Barrister who claimed he worked more than 24 hours per day fined and suspended

Barrister who claimed he worked more than 24 hours per day fined and suspended

Gavyn Cairns

A barrister who claimed legal aid fees for an “obviously impossible” amount of work — in some cases for more than 24 hours’ work per day — has been fined £50,000 and suspended from practice for two months.

The Bar of Northern Ireland’s disciplinary appeal committee has determined that Gavyn Cairns must pay £50,000 to the Inn of Court and be suspended from practice until 6 December 2022.

Mr Cairns submitted 267 claims for a total sum of £568,000 between late 2011 and early 2012, most of which were historic claims related to criminal cases in the magistrates’ court dating back to 2003.

The Legal Services Agency (LSA) initiated a fraud investigation which highlighted “grave concerns” in relation to fees for written work, court appearances, consultation times, waiting times and travel. This led to a referral to the police, though the ultimate outcome was no prosecution.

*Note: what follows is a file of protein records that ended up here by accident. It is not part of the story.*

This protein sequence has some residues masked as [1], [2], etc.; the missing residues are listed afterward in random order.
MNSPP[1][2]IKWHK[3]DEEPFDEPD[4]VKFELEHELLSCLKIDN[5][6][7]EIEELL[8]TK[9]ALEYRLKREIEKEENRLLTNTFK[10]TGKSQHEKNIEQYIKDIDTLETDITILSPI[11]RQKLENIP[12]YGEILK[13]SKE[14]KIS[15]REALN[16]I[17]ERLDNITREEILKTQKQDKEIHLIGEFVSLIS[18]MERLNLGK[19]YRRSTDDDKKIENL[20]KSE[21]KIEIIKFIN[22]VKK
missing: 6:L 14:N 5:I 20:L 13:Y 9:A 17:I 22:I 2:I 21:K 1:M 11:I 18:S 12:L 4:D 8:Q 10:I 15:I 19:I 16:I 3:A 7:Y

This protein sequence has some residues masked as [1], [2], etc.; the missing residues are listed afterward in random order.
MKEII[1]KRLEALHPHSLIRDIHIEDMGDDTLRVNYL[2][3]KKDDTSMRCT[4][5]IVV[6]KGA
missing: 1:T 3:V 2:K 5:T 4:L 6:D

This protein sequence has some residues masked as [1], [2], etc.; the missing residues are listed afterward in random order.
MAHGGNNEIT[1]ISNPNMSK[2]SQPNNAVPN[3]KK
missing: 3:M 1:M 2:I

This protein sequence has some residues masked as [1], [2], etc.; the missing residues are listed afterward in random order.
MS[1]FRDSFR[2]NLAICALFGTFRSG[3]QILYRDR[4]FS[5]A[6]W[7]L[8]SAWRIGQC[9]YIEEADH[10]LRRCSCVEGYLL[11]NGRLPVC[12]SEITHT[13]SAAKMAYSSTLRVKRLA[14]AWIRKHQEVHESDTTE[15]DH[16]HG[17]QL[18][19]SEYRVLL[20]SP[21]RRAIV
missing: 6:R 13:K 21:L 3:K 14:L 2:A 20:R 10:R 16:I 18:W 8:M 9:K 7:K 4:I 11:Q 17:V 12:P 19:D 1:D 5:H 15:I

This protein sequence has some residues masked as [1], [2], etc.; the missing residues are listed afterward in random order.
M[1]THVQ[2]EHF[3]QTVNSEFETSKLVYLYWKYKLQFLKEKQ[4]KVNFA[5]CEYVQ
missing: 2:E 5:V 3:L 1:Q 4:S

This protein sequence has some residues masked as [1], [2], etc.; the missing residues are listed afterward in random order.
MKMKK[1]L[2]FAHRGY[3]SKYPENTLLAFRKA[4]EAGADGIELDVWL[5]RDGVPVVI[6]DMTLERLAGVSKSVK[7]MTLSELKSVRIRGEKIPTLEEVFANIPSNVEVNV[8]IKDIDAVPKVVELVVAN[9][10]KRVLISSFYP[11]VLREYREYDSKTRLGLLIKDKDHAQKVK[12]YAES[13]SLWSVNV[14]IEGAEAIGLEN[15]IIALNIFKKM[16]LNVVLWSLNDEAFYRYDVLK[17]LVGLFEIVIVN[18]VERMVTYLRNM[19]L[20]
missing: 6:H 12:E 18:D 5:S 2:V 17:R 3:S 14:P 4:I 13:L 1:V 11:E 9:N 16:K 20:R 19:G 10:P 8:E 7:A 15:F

The investigation found that there were 51 dates on which Mr Cairns claimed consultation in excess of 15 hours per day. In 31 of those, the consultation and waiting was at its lowest 17 hours and at its highest 29.5 hours.

On some days, more than 24 hours’ work was alleged to have been carried out. Consultation times alone exceeded 24 hours on some days. For one defendant, Mr Cairns claimed 94.5 hours of consultation over eight days of his case.

The LSA ultimately determined that, of the £568,000 claimed, only £133,937.86 could be identified as legitimate and reasonable remuneration for work provided. This sum was subsequently paid to Mr Cairns.

The Bar’s disciplinary committee later ordered Mr Cairns to repay this £133,937.86 sum to the LSA. Mr Cairns appealed, arguing that this was a disproportionate penalty.

In its six-page ruling, the disciplinary appeal committee said it is “not convinced that it is proportionate to order repayment of fees which have been vouched and are legitimate”, pointing to the recent Supreme Court case of R v Andrewes [2022] UKSC 24 dealing with proceeds of crime.

The committee accordingly allowed the appeal in part, imposing a penalty of a £50,000 fine and hearing costs as well as a suspension from practice for two months.

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